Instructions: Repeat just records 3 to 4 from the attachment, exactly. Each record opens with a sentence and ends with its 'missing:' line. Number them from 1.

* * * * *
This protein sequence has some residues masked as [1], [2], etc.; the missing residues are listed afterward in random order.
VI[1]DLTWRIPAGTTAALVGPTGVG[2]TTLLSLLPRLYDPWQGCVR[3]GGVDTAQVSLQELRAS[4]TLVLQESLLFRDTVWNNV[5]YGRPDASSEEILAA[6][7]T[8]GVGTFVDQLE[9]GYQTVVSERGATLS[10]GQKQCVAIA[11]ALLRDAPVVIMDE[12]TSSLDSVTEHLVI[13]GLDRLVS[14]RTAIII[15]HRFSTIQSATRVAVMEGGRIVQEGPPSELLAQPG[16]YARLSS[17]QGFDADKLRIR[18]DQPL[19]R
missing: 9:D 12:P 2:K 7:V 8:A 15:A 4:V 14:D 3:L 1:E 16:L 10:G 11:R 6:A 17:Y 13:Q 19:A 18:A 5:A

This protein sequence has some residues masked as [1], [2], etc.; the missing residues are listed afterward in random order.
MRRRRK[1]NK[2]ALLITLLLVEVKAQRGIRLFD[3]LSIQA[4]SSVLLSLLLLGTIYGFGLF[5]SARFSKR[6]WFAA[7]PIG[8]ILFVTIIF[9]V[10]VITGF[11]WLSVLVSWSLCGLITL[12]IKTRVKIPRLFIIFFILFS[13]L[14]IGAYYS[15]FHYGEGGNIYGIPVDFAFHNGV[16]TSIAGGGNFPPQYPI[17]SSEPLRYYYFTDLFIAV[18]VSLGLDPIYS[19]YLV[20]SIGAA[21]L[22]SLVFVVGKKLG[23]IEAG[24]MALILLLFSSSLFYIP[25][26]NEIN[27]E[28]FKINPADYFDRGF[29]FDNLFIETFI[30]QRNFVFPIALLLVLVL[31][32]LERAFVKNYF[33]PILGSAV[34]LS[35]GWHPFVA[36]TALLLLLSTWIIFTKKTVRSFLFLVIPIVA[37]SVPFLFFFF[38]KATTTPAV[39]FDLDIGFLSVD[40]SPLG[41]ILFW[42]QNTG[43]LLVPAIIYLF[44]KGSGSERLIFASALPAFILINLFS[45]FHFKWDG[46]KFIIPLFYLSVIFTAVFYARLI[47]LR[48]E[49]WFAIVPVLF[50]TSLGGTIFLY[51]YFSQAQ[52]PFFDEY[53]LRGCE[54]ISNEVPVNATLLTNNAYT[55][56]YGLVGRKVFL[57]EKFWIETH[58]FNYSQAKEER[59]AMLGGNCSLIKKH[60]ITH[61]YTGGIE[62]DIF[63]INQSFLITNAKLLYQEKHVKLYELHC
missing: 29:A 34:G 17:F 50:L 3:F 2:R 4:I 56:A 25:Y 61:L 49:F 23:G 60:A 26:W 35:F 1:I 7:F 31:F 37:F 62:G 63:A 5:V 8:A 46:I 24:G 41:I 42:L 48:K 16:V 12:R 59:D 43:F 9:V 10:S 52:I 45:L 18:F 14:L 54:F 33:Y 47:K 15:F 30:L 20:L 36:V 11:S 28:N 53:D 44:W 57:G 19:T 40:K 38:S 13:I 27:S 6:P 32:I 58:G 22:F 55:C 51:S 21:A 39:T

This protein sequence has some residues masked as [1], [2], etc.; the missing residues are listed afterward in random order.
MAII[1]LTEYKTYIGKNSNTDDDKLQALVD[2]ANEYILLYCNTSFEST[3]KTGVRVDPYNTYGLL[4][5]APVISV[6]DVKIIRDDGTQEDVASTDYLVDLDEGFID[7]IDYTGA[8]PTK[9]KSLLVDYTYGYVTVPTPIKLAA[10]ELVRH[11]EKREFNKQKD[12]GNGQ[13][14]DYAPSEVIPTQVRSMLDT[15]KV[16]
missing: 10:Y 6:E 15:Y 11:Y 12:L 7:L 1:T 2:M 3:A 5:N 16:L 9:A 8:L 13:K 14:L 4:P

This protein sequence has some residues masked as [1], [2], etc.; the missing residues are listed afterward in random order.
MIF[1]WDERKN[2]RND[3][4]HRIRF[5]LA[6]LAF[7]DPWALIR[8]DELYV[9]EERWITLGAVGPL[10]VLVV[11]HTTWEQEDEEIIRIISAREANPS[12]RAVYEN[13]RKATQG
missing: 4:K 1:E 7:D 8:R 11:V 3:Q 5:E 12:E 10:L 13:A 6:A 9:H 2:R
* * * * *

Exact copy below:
This protein sequence has some residues masked as [1], [2], etc.; the missing residues are listed afterward in random order.
MAII[1]LTEYKTYIGKNSNTDDDKLQALVD[2]ANEYILLYCNTSFEST[3]KTGVRVDPYNTYGLL[4][5]APVISV[6]DVKIIRDDGTQEDVASTDYLVDLDEGFID[7]IDYTGA[8]PTK[9]KSLLVDYTYGYVTVPTPIKLAA[10]ELVRH[11]EKREFNKQKD[12]GNGQ[13][14]DYAPSEVIPTQVRSMLDT[15]KV[16]
missing: 10:Y 6:E 15:Y 11:Y 12:L 7:L 1:T 2:M 3:A 5:N 16:L 9:A 8:L 13:K 14:L 4:P

This protein sequence has some residues masked as [1], [2], etc.; the missing residues are listed afterward in random order.
MIF[1]WDERKN[2]RND[3][4]HRIRF[5]LA[6]LAF[7]DPWALIR[8]DELYV[9]EERWITLGAVGPL[10]VLVV[11]HTTWEQEDEEIIRIISAREANPS[12]RAVYEN[13]RKATQG
missing: 4:K 1:E 7:D 8:R 11:V 3:Q 5:E 12:E 10:L 13:A 6:A 9:H 2:R